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Impaired Neutrophil Mechanoregulation by Fluid Flow: A Potential Contributing Factor for Microvascular Dysfunction in Obesity

  • Michael L. Akenhead
  • Xiaoyan Zhang
  • Hainsworth Y. ShinEmail author
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Part of the Studies in Mechanobiology, Tissue Engineering and Biomaterials book series (SMTEB, volume 16)

Abstract

In this chapter, we discuss evidence that potentially implicates impaired neutrophil responses to shear stress as a putative factor in obesity-related cardiovascular disease. We do so by presenting evidence connecting obesity with microvascular disorders due to chronic inflammation and highlighting this link in the setting of hypertension and hypercholesterolemia. Furthermore, the potential impact of neutrophils on these obesity-related disease processes is discussed. Notably, both hypertension and hypercholesterolemia are associated with a deficiency in the neutrophil responsiveness to fluid shear stress. In this regard, we define the neutrophil responses to shear stress exposure and how these responses may play a role in microvascular function under physiological conditions as well as how their impairment may result in microcirculatory dysfunction. Finally, we point to data consistent with an impaired neutrophil shear sensitivity being a manifestation of obesity, particularly as it relates to hypertension and hypercholesterolemia. In this regard, we aim to suggest a novel perspective; specifically, that impaired neutrophil shear sensitivity precedes a chronic inflammatory state and serves as a putative source of obesity-related pathobiology.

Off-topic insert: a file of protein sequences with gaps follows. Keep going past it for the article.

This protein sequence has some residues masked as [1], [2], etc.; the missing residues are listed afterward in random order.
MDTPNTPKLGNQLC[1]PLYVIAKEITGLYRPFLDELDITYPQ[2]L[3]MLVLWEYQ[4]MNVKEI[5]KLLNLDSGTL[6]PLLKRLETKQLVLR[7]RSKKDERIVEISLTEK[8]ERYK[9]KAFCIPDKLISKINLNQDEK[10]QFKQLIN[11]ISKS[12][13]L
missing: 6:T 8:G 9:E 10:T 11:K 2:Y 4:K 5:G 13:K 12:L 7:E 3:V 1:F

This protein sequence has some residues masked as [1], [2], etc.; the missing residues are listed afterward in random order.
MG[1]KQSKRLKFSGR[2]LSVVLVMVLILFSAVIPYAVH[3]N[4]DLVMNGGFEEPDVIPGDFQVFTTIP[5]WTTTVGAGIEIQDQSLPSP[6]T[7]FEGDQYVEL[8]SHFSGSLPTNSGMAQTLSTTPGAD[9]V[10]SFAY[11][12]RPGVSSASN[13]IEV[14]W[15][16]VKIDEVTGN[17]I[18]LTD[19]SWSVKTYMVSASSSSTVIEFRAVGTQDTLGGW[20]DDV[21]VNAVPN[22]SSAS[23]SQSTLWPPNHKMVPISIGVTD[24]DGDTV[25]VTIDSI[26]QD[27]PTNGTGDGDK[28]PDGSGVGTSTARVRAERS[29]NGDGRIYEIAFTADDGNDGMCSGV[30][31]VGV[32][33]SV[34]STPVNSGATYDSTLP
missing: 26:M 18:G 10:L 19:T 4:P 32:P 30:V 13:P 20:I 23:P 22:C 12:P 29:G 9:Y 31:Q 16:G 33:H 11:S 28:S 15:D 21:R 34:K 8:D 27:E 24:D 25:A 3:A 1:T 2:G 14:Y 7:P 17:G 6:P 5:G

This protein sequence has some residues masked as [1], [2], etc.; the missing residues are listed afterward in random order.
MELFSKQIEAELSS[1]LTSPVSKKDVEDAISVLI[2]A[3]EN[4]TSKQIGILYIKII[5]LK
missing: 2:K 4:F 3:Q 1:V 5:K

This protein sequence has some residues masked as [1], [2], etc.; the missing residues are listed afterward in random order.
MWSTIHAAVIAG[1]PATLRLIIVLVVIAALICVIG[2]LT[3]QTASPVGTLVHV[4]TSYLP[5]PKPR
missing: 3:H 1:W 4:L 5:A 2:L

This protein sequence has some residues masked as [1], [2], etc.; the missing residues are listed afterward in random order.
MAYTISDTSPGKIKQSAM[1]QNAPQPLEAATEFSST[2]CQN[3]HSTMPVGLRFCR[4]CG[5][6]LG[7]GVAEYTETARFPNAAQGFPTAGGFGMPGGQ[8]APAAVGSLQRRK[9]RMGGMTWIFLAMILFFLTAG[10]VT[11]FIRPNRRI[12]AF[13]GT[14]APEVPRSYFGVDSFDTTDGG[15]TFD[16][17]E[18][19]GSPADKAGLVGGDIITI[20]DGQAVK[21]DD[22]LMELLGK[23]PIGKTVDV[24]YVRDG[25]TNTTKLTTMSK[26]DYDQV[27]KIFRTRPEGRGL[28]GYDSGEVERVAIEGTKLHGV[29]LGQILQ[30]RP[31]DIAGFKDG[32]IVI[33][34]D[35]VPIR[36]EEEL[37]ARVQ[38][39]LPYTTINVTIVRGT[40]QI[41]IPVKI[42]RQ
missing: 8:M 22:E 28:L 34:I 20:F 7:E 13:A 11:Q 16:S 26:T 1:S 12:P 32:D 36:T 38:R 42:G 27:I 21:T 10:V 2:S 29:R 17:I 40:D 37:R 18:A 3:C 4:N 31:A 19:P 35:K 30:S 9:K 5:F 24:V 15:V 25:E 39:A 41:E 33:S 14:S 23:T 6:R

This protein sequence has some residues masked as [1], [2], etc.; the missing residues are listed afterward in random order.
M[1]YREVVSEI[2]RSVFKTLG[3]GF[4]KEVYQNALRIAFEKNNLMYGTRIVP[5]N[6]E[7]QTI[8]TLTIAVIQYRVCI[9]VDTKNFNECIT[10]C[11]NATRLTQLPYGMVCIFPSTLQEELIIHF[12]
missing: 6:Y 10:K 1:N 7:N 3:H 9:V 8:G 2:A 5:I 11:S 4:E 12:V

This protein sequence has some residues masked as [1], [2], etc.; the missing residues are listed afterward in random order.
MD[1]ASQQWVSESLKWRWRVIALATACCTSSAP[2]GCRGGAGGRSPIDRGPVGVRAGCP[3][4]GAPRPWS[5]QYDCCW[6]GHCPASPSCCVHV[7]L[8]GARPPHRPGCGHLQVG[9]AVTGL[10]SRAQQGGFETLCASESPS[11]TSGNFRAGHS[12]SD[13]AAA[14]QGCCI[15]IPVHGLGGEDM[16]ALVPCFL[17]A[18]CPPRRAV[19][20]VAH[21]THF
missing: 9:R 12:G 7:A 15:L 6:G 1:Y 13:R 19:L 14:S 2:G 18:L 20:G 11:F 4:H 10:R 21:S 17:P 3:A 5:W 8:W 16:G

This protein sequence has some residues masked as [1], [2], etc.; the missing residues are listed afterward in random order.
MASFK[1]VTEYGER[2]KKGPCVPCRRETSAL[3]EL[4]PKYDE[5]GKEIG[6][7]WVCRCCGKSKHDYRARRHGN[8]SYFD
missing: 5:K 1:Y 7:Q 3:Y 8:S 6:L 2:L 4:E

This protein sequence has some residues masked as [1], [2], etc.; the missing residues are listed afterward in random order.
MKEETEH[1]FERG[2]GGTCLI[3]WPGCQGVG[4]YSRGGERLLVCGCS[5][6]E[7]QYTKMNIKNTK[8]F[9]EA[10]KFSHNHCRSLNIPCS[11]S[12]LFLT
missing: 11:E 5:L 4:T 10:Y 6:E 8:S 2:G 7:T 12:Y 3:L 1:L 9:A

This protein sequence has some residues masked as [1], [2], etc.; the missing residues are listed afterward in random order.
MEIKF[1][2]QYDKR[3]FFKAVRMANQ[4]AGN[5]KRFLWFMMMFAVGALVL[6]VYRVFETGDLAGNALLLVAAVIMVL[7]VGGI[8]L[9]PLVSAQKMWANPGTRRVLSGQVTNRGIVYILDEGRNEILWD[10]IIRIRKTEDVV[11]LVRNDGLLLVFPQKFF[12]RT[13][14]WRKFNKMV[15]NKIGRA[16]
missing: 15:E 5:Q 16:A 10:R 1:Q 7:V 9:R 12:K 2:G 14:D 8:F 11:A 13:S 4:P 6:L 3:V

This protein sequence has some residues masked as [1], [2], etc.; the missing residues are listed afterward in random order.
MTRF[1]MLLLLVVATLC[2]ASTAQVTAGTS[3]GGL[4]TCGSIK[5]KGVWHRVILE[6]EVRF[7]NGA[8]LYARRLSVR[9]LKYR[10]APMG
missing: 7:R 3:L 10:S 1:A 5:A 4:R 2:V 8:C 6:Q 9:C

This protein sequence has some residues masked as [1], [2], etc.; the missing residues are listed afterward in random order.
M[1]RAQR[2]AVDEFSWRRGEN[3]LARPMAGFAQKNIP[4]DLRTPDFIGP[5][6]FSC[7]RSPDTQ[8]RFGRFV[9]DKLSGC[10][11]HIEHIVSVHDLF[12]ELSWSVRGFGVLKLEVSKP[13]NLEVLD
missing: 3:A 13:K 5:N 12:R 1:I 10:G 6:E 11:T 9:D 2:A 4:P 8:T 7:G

Keywords

Shear Stress Wall Shear Stress Fluid Shear Stress Microvascular Dysfunction Neutrophil Adhesion 
These keywords were added by machine and not by the authors. This process is experimental and the keywords may be updated as the learning algorithm improves.

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Copyright information

© Springer-Verlag Berlin Heidelberg 2014

Authors and Affiliations

  • Michael L. Akenhead
    • 1
  • Xiaoyan Zhang
    • 1
    • 2
  • Hainsworth Y. Shin
    • 1
    Email author
  1. 1.Department of Biomedical EngineeringUniversity of KentuckyLexingtonUSA
  2. 2.Mechanical EngineeringUniversity of KentuckyLexingtonUSA

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